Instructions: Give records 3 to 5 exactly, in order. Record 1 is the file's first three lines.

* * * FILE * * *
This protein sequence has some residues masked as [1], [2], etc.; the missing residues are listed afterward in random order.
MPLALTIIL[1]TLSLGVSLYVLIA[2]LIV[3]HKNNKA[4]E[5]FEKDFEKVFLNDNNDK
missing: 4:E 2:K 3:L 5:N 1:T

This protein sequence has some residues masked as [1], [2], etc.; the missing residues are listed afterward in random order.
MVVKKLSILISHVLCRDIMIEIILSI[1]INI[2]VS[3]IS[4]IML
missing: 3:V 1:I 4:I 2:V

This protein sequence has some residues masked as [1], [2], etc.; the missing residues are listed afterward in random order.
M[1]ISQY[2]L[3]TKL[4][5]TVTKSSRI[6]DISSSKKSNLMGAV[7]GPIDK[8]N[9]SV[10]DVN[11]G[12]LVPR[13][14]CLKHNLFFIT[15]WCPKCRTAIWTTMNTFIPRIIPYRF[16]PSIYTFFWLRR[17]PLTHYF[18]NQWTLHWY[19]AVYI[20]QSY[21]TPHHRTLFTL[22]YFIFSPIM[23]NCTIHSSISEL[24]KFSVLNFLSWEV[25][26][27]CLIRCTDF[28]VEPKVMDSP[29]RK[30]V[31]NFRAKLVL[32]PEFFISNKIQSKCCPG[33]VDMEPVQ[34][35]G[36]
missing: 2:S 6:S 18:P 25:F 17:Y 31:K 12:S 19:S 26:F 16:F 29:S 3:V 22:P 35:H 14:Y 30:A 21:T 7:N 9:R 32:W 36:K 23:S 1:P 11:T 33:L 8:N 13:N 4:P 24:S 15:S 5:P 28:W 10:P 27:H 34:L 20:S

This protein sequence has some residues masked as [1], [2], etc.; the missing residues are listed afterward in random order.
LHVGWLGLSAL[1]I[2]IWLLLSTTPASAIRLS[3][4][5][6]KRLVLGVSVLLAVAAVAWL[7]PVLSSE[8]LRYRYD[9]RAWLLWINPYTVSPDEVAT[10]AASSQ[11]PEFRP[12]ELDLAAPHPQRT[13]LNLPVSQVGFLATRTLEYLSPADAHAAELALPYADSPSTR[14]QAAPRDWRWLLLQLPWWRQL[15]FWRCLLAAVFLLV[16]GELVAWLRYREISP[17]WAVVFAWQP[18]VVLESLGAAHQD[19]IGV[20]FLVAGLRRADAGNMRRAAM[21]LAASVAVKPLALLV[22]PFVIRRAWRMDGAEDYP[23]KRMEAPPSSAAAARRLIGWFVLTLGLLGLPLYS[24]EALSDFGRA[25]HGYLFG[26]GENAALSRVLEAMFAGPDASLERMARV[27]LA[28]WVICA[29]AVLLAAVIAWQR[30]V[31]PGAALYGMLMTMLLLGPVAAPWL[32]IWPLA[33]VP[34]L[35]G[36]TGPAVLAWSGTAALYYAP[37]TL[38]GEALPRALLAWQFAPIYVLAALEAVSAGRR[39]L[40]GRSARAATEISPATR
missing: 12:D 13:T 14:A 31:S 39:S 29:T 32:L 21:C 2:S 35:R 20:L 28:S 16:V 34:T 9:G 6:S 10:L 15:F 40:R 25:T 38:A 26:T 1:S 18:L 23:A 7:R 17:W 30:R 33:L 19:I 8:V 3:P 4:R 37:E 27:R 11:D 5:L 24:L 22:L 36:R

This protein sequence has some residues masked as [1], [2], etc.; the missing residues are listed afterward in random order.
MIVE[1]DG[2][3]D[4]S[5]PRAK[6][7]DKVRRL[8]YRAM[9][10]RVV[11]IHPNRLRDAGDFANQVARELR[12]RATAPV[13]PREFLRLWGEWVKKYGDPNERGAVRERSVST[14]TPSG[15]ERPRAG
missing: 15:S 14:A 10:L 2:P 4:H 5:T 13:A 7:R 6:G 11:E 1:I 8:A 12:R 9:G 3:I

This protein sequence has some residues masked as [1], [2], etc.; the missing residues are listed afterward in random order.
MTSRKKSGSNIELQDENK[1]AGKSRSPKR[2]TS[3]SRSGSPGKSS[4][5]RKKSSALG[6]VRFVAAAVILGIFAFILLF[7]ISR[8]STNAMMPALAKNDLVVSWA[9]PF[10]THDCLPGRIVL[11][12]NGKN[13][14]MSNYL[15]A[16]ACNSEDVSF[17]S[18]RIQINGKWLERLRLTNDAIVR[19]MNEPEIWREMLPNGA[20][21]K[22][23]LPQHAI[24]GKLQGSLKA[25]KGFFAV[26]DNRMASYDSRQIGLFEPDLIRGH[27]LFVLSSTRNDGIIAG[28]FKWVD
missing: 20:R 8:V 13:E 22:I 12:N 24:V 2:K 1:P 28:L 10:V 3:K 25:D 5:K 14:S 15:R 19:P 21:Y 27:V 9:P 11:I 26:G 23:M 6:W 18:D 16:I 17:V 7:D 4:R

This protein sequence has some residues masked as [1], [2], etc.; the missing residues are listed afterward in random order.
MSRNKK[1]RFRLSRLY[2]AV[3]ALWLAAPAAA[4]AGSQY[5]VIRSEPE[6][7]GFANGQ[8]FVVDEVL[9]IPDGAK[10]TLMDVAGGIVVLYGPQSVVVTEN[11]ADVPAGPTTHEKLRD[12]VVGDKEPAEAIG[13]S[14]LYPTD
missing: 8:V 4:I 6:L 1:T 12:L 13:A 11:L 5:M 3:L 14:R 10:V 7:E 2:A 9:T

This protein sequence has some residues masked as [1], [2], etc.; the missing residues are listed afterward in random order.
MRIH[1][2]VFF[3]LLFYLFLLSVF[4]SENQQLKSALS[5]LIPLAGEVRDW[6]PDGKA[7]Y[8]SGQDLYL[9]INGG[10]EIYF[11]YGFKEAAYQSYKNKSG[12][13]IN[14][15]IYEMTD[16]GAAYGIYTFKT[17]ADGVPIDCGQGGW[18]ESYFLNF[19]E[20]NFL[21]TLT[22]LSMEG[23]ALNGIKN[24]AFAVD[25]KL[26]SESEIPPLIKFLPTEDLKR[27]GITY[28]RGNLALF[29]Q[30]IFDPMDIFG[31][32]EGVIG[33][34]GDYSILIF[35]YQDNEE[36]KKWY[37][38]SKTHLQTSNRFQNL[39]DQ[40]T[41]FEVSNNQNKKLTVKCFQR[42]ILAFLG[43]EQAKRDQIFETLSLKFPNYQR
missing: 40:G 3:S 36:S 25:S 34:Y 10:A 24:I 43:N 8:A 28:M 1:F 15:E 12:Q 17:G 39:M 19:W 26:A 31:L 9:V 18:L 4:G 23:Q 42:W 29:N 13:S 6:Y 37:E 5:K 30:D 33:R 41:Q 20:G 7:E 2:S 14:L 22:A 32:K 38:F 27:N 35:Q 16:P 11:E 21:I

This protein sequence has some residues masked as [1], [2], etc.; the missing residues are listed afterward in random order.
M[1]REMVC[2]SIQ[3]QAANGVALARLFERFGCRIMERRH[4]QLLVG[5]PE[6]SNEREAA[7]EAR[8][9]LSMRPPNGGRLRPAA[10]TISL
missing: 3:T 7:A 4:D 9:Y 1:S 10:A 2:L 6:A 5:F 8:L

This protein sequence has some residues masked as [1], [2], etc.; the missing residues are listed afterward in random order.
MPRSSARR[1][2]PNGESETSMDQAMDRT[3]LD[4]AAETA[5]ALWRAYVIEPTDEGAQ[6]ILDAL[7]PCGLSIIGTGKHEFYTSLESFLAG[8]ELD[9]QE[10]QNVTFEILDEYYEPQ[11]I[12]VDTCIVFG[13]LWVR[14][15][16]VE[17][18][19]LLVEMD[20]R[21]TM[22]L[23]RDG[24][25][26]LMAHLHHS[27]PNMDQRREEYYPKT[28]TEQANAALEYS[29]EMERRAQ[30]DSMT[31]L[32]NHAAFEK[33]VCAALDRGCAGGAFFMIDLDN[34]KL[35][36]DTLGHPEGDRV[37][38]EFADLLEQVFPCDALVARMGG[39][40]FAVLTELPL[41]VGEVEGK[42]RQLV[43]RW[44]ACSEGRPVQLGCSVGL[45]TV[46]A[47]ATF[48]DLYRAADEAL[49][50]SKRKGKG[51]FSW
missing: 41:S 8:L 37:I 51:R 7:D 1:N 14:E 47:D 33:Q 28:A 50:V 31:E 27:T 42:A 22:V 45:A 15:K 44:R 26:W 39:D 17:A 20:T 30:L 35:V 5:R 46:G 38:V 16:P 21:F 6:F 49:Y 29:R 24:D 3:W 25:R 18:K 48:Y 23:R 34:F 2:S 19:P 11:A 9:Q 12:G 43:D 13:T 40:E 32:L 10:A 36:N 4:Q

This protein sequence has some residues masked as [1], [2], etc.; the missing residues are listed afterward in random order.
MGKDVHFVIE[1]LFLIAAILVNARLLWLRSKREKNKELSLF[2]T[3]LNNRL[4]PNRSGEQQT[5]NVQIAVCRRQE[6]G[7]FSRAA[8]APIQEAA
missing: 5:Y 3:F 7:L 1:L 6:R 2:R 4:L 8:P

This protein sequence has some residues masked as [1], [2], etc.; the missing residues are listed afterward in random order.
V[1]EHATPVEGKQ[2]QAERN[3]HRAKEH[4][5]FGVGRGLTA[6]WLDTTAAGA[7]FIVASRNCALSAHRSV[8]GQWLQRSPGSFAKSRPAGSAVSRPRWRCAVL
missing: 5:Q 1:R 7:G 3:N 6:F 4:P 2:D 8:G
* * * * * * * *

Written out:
This protein sequence has some residues masked as [1], [2], etc.; the missing residues are listed afterward in random order.
M[1]ISQY[2]L[3]TKL[4][5]TVTKSSRI[6]DISSSKKSNLMGAV[7]GPIDK[8]N[9]SV[10]DVN[11]G[12]LVPR[13][14]CLKHNLFFIT[15]WCPKCRTAIWTTMNTFIPRIIPYRF[16]PSIYTFFWLRR[17]PLTHYF[18]NQWTLHWY[19]AVYI[20]QSY[21]TPHHRTLFTL[22]YFIFSPIM[23]NCTIHSSISEL[24]KFSVLNFLSWEV[25][26][27]CLIRCTDF[28]VEPKVMDSP[29]RK[30]V[31]NFRAKLVL[32]PEFFISNKIQSKCCPG[33]VDMEPVQ[34][35]G[36]
missing: 2:S 6:S 18:P 25:F 17:Y 31:K 12:S 19:S 26:F 16:F 29:S 3:V 22:P 35:H 14:Y 30:A 21:T 7:N 9:R 32:W 36:K 23:S 1:P 11:T 33:L 8:N 13:N 4:P 24:S 15:S 5:P 28:W 10:P 27:H 34:L 20:S

This protein sequence has some residues masked as [1], [2], etc.; the missing residues are listed afterward in random order.
LHVGWLGLSAL[1]I[2]IWLLLSTTPASAIRLS[3][4][5][6]KRLVLGVSVLLAVAAVAWL[7]PVLSSE[8]LRYRYD[9]RAWLLWINPYTVSPDEVAT[10]AASSQ[11]PEFRP[12]ELDLAAPHPQRT[13]LNLPVSQVGFLATRTLEYLSPADAHAAELALPYADSPSTR[14]QAAPRDWRWLLLQLPWWRQL[15]FWRCLLAAVFLLV[16]GELVAWLRYREISP[17]WAVVFAWQP[18]VVLESLGAAHQD[19]IGV[20]FLVAGLRRADAGNMRRAAM[21]LAASVAVKPLALLV[22]PFVIRRAWRMDGAEDYP[23]KRMEAPPSSAAAARRLIGWFVLTLGLLGLPLYS[24]EALSDFGRA[25]HGYLFG[26]GENAALSRVLEAMFAGPDASLERMARV[27]LA[28]WVICA[29]AVLLAAVIAWQR[30]V[31]PGAALYGMLMTMLLLGPVAAPWL[32]IWPLA[33]VP[34]L[35]G[36]TGPAVLAWSGTAALYYAP[37]TL[38]GEALPRALLAWQFAPIYVLAALEAVSAGRR[39]L[40]GRSARAATEISPATR
missing: 12:D 13:T 14:A 31:S 39:S 29:T 32:L 21:C 2:S 35:R 20:L 28:S 16:V 34:T 9:G 6:S 10:L 15:F 40:R 25:T 38:A 26:T 1:S 18:L 23:A 7:R 17:W 30:R 33:L 19:I 8:V 3:P 4:R 37:E 27:R 11:D 5:L 24:L 22:L 36:R

This protein sequence has some residues masked as [1], [2], etc.; the missing residues are listed afterward in random order.
MIVE[1]DG[2][3]D[4]S[5]PRAK[6][7]DKVRRL[8]YRAM[9][10]RVV[11]IHPNRLRDAGDFANQVARELR[12]RATAPV[13]PREFLRLWGEWVKKYGDPNERGAVRERSVST[14]TPSG[15]ERPRAG
missing: 15:S 14:A 10:L 2:P 4:H 5:T 13:A 7:R 6:G 11:E 1:I 8:A 12:R 9:G 3:I